Precious metal investments are historically considered safe havens and can offer protection during inflationary periods. Gold and silver have gained additional interest within today’s environment of negative interest rates. Bonds and other securities that have a yield are in competition with these metals for investor capital. Negative interest rates reduce this competition and make precious metal more attractive. This position might be added to if there is a price correction and the global financial conditions deteriorate.

Bath Bed and Beyond (symbol is BBBY) is another 2nd quarter addition. The company has over 1,500 stores two-thirds of which are the namesake brand. The next biggest and other recognizable name is Christmas Tree Shops. Of course, as is the case for every retailer, Bed Bath and Beyond has invested and enhanced their e-commerce platform.

The challenges facing the retail industry are widely known. Going to the mall is no longer a popular pastime. Competition, the internet, and potential tariffs has squeezed margins. All retailers are forced to transform the shopping experience to keep their customers as well as attract new ones.

BBBY is expected to generate around $12 billion of sales in fiscal year 2020 (the current year). The bottom line is forecast to be slightly less than $2.00 per share. They have a strong balance sheet with a little less than $1 billion in cash and $2.6 billion in inventories. There is $1 billion of accounts payable and $1.5 billion of long-term debt.

Of course, little of this matters when a sector falls out favor with investors. The result is the peculiar situation where Bed Bath and Beyond’s dividend yield is higher than its P/E ratio (prices-to-earnings). The P/E is below 5 while the dividend yield is above 6%. Concerning the dividend, management just raised it which demonstrates their confidence in future cash flows (when a company increases its dividend it is a long-lasting decision that not normally reversed).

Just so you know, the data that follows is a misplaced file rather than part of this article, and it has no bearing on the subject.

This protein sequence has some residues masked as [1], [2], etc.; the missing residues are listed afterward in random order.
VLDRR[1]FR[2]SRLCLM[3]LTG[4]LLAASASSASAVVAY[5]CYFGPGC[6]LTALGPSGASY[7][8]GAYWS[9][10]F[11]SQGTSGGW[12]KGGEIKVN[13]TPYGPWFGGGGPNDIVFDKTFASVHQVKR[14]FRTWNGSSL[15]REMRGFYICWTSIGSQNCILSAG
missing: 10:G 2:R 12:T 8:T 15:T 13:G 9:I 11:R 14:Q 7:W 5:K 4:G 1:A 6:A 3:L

Investors want nothing to do with retail and there are many good reasons for this. However, as troubled as conditions are, many remain profitable and offer good long-term value. Bed Bath and Beyond is an example of investors overlooking a company’s financial strength and potential. We are down on our BBBY investments. However, these are smaller positions that will be increased at better prices. I think the stock will rebound in the future.

The markets are likely to face many trials in the second half of 2019. While it looks like the Federal Reserve has changed its policy and will be market friendly, there are lots of other issues. The list includes a slowing economy in international markets, trade wars, geopolitical flare ups, and civil unrest.

Domestically, the United States economy is doing well but there are some concerning signs. A few economic data points such as the Purchasing Managers Index have weakened a little. Also, future earnings estimates have been reduced.

The race for the Democratic Party’s presidential candidate will accelerate later this year. While it may not be on the financial markets shopping list yet, there are many economically unfriendly proposals being offered by the 20 plus candidates in the race. It’s safe to say that the markets will not rally with a 70% marginal personal income tax rate.

But the largest problem is the current discussion in Congress about outlawing corporate buybacks. To be sure, buybacks are controversial. However, removing the biggest source of buying would likely be the beginning of material financial market pain.

While it promises to be an exciting period ahead, I will continue to look for opportunities as well as monitor current positions. I think the markets could be volatile and will try to exercise caution in executing decisions. Thank you for your continued support and please call with any questions.


Jeffrey J. Kerr, CFA